Following the Grenfell Tower tragedy in London, which killed 71 people, the Victorian government will ban the most dangerous types of combustible cladding from being used on Victorian buildings.
Minister for Planning Richard Wynne has released new ministerial guidelines to building surveyors – a key recommendation of the Victorian Cladding Taskforce – which focuses on buildings where people sleep or gather.
Aluminium Cladding Panels with a polyethylene core of more than 30 per cent will be banned on all multi-storey buildings. Expanded polystyrene will also be banned.
The new ministerial guidelines spell out what can’t be used on Victorian building sites for suppliers and practitioners in the building chain.
Related reading: What’s Going on with Non-Compliant Cladding?
Wynne has directed the Victorian Building Authority to issue a product safety alert, and building practitioners who ignore this directive will face disciplinary action from the VBA.
A Docklands tower in 2014 had combustible cladding that helped spread fire which started from a discarded cigarette on a balcony – 400 people were evacuated from the building.
“We’re putting a stop to dangerous combustible cladding being used on Victorian buildings. This has been allowed to go on for too long and we’re ending it,” Minister for Planning Richard Wynne said.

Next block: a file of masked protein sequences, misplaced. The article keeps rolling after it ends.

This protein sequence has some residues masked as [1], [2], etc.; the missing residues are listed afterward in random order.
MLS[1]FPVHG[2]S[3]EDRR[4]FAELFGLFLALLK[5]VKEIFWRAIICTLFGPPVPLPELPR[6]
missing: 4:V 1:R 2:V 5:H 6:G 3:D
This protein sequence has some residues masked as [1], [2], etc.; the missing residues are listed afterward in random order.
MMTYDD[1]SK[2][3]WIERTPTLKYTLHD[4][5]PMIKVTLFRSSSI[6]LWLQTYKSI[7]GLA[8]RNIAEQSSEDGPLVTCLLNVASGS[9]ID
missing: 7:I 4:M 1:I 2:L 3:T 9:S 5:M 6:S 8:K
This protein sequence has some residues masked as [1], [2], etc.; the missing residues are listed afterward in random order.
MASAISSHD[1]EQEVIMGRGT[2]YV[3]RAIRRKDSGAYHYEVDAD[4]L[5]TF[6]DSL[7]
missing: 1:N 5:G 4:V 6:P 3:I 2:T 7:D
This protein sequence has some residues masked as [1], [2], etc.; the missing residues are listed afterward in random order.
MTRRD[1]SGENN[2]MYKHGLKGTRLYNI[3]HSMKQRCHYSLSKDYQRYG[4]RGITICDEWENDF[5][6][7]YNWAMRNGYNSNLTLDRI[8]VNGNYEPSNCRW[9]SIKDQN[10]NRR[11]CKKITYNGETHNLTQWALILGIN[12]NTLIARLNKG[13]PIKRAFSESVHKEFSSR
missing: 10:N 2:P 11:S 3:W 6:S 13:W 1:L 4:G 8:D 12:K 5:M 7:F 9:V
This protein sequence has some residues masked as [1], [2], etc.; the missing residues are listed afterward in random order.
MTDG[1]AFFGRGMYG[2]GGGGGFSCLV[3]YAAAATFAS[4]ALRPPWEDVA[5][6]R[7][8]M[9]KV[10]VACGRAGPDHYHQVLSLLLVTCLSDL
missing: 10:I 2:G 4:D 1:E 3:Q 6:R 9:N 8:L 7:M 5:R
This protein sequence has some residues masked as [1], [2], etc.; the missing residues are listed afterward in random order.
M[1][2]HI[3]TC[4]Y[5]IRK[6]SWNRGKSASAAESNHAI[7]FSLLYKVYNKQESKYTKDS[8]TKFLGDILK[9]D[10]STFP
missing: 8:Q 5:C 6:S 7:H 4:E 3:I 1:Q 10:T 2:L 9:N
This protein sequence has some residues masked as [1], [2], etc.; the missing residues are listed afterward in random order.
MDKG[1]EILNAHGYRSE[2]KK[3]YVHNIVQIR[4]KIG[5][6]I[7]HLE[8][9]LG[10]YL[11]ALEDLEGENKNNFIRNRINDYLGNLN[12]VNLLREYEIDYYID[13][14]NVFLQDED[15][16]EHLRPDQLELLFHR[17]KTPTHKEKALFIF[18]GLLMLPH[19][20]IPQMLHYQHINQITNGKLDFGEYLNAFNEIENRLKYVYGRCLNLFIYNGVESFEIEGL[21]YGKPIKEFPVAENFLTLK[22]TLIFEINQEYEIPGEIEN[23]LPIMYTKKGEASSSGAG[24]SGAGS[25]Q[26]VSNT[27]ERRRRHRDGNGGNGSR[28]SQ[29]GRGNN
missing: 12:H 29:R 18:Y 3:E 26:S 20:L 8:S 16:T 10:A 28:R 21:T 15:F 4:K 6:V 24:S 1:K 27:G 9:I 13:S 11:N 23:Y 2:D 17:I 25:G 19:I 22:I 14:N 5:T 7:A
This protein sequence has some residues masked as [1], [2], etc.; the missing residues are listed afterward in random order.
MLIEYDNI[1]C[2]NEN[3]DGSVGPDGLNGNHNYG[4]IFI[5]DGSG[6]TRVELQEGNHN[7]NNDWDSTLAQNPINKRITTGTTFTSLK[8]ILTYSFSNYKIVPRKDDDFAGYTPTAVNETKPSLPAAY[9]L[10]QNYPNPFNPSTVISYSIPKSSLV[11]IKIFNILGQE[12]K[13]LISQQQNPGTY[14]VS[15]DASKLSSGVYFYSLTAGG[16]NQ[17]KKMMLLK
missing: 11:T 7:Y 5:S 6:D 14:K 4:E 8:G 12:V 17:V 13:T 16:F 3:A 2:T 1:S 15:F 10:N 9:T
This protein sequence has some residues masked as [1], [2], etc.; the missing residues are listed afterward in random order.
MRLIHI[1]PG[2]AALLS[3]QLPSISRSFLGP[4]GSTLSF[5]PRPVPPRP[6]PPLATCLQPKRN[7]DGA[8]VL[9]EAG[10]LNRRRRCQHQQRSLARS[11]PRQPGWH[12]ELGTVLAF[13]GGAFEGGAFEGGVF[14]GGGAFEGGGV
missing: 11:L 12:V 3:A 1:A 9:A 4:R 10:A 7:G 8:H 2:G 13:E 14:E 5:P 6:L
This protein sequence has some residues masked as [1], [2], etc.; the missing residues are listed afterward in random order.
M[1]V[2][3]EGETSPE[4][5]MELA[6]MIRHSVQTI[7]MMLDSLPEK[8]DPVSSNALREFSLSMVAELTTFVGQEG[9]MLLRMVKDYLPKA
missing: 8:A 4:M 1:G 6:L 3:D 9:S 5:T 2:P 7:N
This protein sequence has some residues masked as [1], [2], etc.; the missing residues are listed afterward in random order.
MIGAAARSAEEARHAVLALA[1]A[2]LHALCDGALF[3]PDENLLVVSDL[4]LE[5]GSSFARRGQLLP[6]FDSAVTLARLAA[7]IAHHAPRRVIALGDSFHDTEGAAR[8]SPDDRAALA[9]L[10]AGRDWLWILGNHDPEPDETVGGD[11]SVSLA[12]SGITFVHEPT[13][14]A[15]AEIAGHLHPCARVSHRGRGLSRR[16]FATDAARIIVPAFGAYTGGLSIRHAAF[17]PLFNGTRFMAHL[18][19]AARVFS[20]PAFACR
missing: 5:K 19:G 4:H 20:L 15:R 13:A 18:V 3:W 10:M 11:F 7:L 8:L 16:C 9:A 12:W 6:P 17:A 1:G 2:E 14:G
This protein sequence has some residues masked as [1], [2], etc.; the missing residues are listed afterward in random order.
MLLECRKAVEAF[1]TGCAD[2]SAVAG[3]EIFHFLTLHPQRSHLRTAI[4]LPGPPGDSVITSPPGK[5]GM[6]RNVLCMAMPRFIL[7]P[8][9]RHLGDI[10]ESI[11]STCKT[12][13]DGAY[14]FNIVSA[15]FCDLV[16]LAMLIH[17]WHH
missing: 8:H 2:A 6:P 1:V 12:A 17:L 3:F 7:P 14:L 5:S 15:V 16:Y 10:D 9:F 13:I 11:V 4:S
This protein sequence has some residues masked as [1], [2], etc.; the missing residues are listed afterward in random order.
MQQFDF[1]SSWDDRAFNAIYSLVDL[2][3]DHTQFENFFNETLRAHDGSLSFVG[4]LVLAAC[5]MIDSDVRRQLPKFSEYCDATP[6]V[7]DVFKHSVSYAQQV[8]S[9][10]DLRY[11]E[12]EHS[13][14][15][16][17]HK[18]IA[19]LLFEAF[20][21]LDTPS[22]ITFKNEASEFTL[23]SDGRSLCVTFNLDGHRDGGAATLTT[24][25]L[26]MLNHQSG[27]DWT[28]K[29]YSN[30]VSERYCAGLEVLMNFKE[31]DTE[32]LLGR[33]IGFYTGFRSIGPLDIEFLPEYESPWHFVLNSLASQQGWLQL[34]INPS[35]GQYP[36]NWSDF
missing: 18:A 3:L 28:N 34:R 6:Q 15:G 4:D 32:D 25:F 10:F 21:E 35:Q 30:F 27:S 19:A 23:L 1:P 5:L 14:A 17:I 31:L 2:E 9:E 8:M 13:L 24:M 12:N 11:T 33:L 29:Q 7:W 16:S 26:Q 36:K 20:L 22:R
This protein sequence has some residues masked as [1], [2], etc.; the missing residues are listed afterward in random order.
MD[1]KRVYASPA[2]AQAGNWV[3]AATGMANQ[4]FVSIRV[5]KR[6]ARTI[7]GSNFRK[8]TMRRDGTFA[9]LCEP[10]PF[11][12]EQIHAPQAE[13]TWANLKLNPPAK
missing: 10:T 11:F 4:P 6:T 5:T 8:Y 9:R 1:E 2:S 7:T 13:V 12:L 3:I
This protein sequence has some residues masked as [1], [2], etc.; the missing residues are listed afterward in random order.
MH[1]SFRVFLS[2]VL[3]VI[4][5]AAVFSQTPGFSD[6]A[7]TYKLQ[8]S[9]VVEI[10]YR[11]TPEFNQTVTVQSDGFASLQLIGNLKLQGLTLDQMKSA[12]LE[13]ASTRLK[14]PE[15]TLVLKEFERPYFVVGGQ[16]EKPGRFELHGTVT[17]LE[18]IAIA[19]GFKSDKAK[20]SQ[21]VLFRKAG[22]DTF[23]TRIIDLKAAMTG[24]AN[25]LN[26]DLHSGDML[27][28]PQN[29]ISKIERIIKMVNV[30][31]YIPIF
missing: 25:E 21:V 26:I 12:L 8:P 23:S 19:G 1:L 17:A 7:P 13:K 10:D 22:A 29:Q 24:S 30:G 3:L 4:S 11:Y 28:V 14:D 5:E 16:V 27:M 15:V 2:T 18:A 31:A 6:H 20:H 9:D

“The rules are clear: If builders use these dangerous flammable products, they’ll face disciplinary action from the VBA.”
Last year, the taskforce was set up to investigate the extent of non-compliant cladding on Victorian buildings.
The taskforce identified 1,369 buildings as having aluminium-composite cladding panels with a polyethylene core or expanded polystyrene, but that figure is decreasing.
Of those buildings, it’s since been established that 579 have not begun construction, and a further 129 are half built.
No building has yet required an evacuation order by regulators, provided certain safety measures are met while rectification works are carried out including alarms, sprinklers or evacuation procedures.